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I know there are different ways of expressing sizes or dimensions in LaTeX such as points (pt), inches (in) and ex.

As some commands, such as \hspace understand all of them, I would like to have a reference or complete list of possible dimensions or sizes including a description of what they mean.

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    The definitive reference is the TeXbook by Donald Knuth; the source of which is freely available. Commented Jan 17, 2012 at 16:59

2 Answers 2

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From the plain TeX reference:

  • pt: Point
  • pc: pica (12 pt)
  • in: inch (72.27 pt)
  • bp: Big point (72 bp = 1 in)
  • cm: Centimeter
  • mm: Millimeter
  • dd: Didot point (1157 dd = 1238 pt)
  • cc: cicero (12 dd)
  • sp: Scaled point (65536 sp = 1 pt), the smallest TeX unit
  • ex: Nominal x-height
  • em: Nominal m-width

Available in math mode:

  • mu: math unit, 1 em = 18 mu, where em is taken from the math symbols family, various lengths are derived from it (thinspace, thickspace, etc.)

Additionally available in pdfTeX and LuaTeX:

  • px: "pixel", the dimension given to the \pdfpxdimen primitive; default value is 1 bp, corresponding to a pixel density of 72 dpi

See also here on TeX.SX:

The meanings of the various points are described here:

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    Thanks a lot. Could you expand a little on Didot points and the meaning of the nominal in ex and em?
    – Henrik
    Commented Jan 17, 2012 at 14:34
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    It is worth to note that "sp" is the smallest TeX unit and that it cannot be subdivided further. Thus any length in TeX is an integer multiple of "sp".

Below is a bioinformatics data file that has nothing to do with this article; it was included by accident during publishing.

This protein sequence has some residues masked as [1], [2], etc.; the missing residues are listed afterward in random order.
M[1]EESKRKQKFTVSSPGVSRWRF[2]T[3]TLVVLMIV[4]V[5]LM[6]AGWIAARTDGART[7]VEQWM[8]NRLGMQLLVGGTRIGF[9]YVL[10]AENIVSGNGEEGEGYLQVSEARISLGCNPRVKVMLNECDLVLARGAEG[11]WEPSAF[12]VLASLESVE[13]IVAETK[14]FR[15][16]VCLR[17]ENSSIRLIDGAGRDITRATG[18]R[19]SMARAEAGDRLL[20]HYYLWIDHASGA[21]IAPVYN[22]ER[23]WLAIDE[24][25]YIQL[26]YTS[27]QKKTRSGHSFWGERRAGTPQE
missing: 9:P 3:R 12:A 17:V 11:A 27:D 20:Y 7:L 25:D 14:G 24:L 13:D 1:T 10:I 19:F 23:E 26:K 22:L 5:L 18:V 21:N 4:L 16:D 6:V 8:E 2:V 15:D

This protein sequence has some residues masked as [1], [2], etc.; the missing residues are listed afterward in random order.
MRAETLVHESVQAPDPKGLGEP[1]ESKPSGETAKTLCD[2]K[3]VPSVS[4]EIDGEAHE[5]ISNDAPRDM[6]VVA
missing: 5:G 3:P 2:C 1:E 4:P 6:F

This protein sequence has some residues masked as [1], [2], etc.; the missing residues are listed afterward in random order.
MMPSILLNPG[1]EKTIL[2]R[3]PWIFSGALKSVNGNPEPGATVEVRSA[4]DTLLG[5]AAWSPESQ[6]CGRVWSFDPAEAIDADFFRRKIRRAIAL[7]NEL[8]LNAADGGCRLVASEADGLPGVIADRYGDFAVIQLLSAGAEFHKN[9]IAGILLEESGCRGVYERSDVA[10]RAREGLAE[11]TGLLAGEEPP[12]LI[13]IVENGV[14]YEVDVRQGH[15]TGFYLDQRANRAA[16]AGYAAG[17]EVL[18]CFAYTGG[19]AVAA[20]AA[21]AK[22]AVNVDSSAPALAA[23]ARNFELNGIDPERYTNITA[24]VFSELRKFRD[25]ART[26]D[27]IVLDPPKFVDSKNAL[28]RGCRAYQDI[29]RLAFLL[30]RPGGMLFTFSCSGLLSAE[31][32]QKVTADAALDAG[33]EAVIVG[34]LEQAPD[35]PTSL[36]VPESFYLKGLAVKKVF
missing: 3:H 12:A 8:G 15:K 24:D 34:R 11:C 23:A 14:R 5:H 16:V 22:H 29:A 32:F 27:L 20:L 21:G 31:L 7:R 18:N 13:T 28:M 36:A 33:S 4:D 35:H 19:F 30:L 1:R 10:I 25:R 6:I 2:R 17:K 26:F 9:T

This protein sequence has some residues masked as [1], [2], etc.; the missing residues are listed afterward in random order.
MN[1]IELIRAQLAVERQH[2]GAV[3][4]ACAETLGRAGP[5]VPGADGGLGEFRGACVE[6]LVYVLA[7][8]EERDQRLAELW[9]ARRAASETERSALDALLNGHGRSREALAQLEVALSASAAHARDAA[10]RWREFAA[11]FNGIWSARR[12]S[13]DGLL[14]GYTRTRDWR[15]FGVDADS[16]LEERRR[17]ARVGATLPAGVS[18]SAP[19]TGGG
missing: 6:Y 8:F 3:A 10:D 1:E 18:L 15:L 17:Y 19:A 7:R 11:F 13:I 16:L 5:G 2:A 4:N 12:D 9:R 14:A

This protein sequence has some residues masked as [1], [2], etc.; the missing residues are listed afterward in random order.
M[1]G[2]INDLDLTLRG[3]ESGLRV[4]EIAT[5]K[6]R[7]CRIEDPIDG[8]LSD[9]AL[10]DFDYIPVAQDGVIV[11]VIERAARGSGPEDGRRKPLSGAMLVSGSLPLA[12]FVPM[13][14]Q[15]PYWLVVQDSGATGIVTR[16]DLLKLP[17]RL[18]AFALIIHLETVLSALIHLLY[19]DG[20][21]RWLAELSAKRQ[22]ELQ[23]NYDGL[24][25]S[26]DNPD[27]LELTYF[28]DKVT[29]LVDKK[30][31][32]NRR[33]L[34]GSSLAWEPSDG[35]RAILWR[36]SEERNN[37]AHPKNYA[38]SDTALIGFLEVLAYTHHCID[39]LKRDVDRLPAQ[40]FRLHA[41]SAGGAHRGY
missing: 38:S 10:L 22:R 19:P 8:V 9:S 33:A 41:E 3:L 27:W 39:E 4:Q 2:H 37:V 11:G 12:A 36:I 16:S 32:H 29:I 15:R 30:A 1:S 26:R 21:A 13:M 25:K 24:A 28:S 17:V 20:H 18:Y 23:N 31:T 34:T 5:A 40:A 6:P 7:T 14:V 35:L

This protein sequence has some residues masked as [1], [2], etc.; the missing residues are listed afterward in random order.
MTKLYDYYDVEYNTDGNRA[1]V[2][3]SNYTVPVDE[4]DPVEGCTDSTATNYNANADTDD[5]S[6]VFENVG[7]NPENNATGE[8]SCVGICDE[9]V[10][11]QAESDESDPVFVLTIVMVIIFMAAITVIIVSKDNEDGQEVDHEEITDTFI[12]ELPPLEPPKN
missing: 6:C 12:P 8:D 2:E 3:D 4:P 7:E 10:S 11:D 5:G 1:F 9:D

– AlexG
    Commented Jan 17, 2012 at 14:39
  • em: It is M-width
    – user2478
    Commented Jan 17, 2012 at 14:39
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    pdftex and luatex have also the px unit, whose value can be changed on a per document basis (default 1px = 1bp).
    – egreg
    Commented Jan 17, 2012 at 14:41
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    there's also the mu -- math unit (1 em = 18 mu, where em is taken from the math symbols family). this can be used only in math mode. Commented Jan 17, 2012 at 14:49
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I made visual overview for all units available in TeX. Including a comparison and the definitions/conversions.

previwe

The complete code and PDFs (EN, DE; b/w, color) are available at GitHub: https://github.com/tweh/tex-units

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  • Oh my.... (+1) Some people do have too much time :D
    – user31729
    Commented May 23, 2016 at 15:36
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    @ChristianHupfer: Actually too much work to not procrastinate ;-)
    – Tobi
    Commented May 23, 2016 at 15:39
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    I believe you have mislabeled the PostScript point: tex.stackexchange.com/questions/21758/…
    – Alan
    Commented Jul 3, 2016 at 20:29
  • @Alan: Indeed … thanks! Don’t know where this mistake came from …
    – Tobi
    Commented Jul 3, 2016 at 20:44
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    Amazing. The github source has a PDF version. Super useful, thanks!
    – PatrickT
    Commented Feb 8, 2021 at 10:17

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